It wasn’t until this past semester that I began to question why schools don’t emphasize learning about agriculture and farming more. After taking college courses and becoming educated on topics of my interest, my eyes were opened to many of the issues we face. As a society, we have become accustomed to food being readily available on a shelf, in plastic packaging that has been processed and shipped from all directions. We’ve been lied to about our food long enough, and I believe it is our generation that will change these injustices.
Through the office of sustainability, I was able to join an Urban Garden Apprenticeship where other students and myself created our own urban garden here in downtown Charleston. I had always wanted to learn how to garden, but never knew where to start. The program was student-led so we all worked together twice a week to plant a bed of multiple types of crops. We also made a bike trellis to support pea plants, a compost bin full of worms, and plant terrariums. Not only did we get to grow fresh produce for the Charleston community, but we learned the importance of an urban garden and how it is a great step toward a more sustainable community. I learned that the city of Manhattan would run out of food in just three days if we were to cut off the daily food shipments. Often times we don’t think about where our food is coming from or how much effort is put into getting the product to the destination. In a small, yet jammed city like Charleston, it is hard to produce enough food to sustain oneself, let alone an entire community. However, I think it is possible by gaining awareness and educating about agriculture and living a sustainable lifestyle.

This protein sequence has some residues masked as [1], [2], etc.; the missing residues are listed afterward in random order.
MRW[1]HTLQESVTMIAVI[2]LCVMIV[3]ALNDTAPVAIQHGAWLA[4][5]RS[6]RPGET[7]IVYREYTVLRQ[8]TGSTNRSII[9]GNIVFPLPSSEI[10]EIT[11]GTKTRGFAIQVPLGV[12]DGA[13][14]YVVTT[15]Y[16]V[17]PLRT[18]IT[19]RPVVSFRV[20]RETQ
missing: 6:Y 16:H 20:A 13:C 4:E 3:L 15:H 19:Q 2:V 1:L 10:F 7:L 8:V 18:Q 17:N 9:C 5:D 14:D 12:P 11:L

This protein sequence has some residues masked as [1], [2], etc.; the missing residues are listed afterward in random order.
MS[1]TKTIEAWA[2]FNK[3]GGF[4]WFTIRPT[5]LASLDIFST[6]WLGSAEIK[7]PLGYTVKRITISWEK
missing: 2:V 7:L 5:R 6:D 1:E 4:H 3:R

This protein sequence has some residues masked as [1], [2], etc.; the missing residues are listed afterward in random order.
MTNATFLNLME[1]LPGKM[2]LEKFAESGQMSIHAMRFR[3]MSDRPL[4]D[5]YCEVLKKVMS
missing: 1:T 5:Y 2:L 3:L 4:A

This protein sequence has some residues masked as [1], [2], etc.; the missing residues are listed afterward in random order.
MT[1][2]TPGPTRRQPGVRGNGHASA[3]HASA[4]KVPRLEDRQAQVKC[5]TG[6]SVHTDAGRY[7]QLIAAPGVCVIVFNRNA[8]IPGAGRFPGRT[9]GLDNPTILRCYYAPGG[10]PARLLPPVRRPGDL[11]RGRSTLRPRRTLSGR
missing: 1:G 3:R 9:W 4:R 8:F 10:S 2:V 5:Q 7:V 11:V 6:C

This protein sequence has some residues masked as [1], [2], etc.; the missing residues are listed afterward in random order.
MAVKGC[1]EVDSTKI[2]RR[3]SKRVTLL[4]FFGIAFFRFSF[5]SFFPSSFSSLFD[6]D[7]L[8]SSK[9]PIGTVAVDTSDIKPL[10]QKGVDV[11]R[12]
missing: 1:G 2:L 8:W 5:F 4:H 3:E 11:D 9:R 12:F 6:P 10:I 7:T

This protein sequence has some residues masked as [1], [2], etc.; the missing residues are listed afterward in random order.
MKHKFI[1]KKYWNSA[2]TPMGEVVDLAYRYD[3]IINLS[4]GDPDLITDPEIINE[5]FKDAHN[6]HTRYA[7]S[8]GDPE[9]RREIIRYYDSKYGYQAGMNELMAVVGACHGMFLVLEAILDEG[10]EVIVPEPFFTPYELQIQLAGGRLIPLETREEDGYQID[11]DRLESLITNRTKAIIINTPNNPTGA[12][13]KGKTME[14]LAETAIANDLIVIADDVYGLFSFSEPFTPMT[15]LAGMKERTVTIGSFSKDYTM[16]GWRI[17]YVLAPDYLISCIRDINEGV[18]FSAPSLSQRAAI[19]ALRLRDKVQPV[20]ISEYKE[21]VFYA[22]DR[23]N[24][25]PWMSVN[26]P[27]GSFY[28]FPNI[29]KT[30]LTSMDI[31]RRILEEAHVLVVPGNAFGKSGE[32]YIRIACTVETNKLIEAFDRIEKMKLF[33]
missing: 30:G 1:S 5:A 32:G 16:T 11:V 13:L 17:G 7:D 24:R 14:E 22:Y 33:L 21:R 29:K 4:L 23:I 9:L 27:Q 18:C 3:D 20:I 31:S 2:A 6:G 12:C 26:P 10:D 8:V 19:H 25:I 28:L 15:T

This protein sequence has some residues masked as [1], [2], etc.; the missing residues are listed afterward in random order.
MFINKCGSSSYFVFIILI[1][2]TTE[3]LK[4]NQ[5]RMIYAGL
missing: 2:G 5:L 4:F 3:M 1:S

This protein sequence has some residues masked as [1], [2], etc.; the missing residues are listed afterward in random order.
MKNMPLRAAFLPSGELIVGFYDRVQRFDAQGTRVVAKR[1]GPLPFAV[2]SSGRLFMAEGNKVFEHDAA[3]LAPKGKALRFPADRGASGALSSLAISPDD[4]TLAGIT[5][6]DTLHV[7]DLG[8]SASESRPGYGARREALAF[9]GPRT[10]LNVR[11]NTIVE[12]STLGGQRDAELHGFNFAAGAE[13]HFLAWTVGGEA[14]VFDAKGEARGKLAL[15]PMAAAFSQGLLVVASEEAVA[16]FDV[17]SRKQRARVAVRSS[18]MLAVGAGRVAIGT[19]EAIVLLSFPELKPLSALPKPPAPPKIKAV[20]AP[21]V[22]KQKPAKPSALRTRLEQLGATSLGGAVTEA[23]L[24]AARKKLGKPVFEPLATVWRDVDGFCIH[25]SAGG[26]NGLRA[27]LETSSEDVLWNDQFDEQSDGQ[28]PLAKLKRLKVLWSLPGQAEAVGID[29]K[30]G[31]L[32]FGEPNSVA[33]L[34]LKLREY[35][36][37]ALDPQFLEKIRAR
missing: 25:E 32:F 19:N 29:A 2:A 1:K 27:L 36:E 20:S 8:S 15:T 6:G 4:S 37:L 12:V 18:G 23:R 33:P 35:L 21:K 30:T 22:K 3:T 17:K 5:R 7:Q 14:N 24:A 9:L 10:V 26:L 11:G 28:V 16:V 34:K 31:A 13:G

As kids we were always told “eat your fruits and veggies” and “don’t litter” and “recycle your plastic”… and of course we tried, but it isn’t until you see the real impact these choices make on our society and ourselves as individuals that you begin to change.